I have an unhealthy love for the late model Ford Escort. There, I said it. I like the last-of-the line Focus forerunner. I have had many, and I would have another in a heartbeat. Think of the Escort as my automotive guilty pleasure (which is quite a bold statement coming from a man who just bought a Rover 800 of his own volition). My bit on the side. My car I don’t want to tell people about. And also, as it happens, my nemesis. At least in a certain guise.
I have owned a number of hum-drum Escorts. There was the 1.6LX that will always have a place in my heart after it got my pregnant then wife to the hospital safely and quickly. There was the £250 1.4, again, LX, that got me from Bristol to Kent and back on a weekly basis. They were good cars, boring, but good. Dependable. And of course, cheap. And in the case of those two, they were also five-door models. Neither, though, was my nemesis. For that, history would dictate I need fewer doors.
My three-door Escorts have been somewhat less than enjoyable. First, there was the ‘track’ car. Which never saw a track. Mainly because it kept eating engines. Hateful thing.
Then there was this, my GTi. Yes, Ford made a GTi. No, it was not very good. But *sigh* no, that fact didn’t stop me from buying one. I like to think I was drunk when I blindly bid on it on eBay. That’s my excuse and I’m sticking to it.
Via the medium of a MacBook screen it didn’t actually look too bad. It was all one colour, that RS2000-esque bodykit was fully present and correct, the wheels all seemed to be pointing the right way and most impressively for a Pollitt purchase, it had an MOT, too. So I bought it.
I can’t remember what I paid for it. I think it was somewhere in the region of £500, which as anyone with eyeballs will tell you, is about £450 too much. But I didn’t care. In my warped mind it sort of made sense. I was the Editor for Performance Ford magazine at the time, so I would buy it, run it as a project alongside my Mondeo ST TDCi and then modify the pants off it. Yes, that would be my plan.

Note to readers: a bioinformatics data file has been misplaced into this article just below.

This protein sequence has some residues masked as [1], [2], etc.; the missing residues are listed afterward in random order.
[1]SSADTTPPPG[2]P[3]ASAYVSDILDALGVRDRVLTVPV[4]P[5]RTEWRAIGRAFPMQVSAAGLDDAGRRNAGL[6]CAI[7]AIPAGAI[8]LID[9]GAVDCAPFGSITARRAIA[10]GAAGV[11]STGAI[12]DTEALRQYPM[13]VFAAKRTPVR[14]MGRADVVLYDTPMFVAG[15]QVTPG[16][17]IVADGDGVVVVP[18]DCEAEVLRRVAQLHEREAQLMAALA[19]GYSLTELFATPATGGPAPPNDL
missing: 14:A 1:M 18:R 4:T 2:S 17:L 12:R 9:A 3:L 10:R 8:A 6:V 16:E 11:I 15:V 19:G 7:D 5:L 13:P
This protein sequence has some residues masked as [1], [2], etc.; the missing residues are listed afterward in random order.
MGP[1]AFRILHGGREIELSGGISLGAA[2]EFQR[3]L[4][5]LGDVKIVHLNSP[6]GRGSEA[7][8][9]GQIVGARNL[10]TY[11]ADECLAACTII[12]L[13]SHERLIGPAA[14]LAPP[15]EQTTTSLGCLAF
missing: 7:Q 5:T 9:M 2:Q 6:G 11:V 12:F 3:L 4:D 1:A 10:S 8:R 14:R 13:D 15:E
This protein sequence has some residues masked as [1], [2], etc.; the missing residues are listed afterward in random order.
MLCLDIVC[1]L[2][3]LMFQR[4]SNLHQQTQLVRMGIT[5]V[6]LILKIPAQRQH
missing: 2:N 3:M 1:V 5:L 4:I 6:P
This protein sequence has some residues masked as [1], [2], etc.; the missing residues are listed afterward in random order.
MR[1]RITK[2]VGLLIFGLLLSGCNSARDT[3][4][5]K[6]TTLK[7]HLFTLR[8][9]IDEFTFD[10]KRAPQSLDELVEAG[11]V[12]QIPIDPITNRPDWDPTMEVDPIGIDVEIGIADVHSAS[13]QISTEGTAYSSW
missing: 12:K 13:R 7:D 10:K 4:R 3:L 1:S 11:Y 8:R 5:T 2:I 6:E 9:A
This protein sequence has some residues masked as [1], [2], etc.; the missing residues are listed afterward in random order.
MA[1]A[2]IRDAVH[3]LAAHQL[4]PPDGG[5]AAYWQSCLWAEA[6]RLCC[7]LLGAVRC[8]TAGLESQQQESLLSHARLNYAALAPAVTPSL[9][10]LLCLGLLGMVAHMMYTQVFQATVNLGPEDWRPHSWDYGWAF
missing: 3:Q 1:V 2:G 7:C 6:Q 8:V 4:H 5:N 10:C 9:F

When I handed over my cash and set off home, that plan went straight out the window. or at least it would have done had the window worked. Instead, the ‘plan’ had to fester and rot within the car, while I drove it home with buttocks clenched so tight they could have crushed coal into a diamond.
I’ve driven and owned a lot of ropy old shit in my life, but nothing like this. The GTi did not feel like it was connected to its own wheels. the best way I can thing to describe it is like driving a paddling pool full of custard. There was bit of resistance to my inputs on the brakes and steering, but that was it. Driving it, I had no feedback, no idea if I was driving over a cat’s eye or a an actual cat. But it wasn’t crashy or rattly, it was soft. Not like any Escort I had owned before, not like any car I had driven before, for that matter. I decided immediately that I would sell it as soon as the V5 landed on my door mat. Something catastrophic had clearly happened to it in the past. Modifying it would be as fruitful as building a six-star hotel in Basingstoke.
Would now be a good time to tell you I bought it in the dark? Yeah, I did that. So it was only in the cold light of day that I made another discovery. The damn thing had more expanding foam in it than something Nick Knowles would try to save.
Hateful. And worrying. That was the expanding foam I could see. How much more was in it? I bet the damn thing was more buoyant than water wings.
I put it back on eBay, listed its faults and got pretty much 2/3 of my money back. Though I almost didn’t. When the poor guy came to collect it, on a wet, cold Saturday, the GTi decided that electricity was overrated. So it hid every volt it had. And by that, I mean it couldn’t be jumped, it couldn’t be bumped, it would not go.
In the end we did manage to bark it into life, but not before I knocked another £50 off out of sheer embarrassment. Hateful thing.
But would I have another? Of course I would.
I am not a smart man.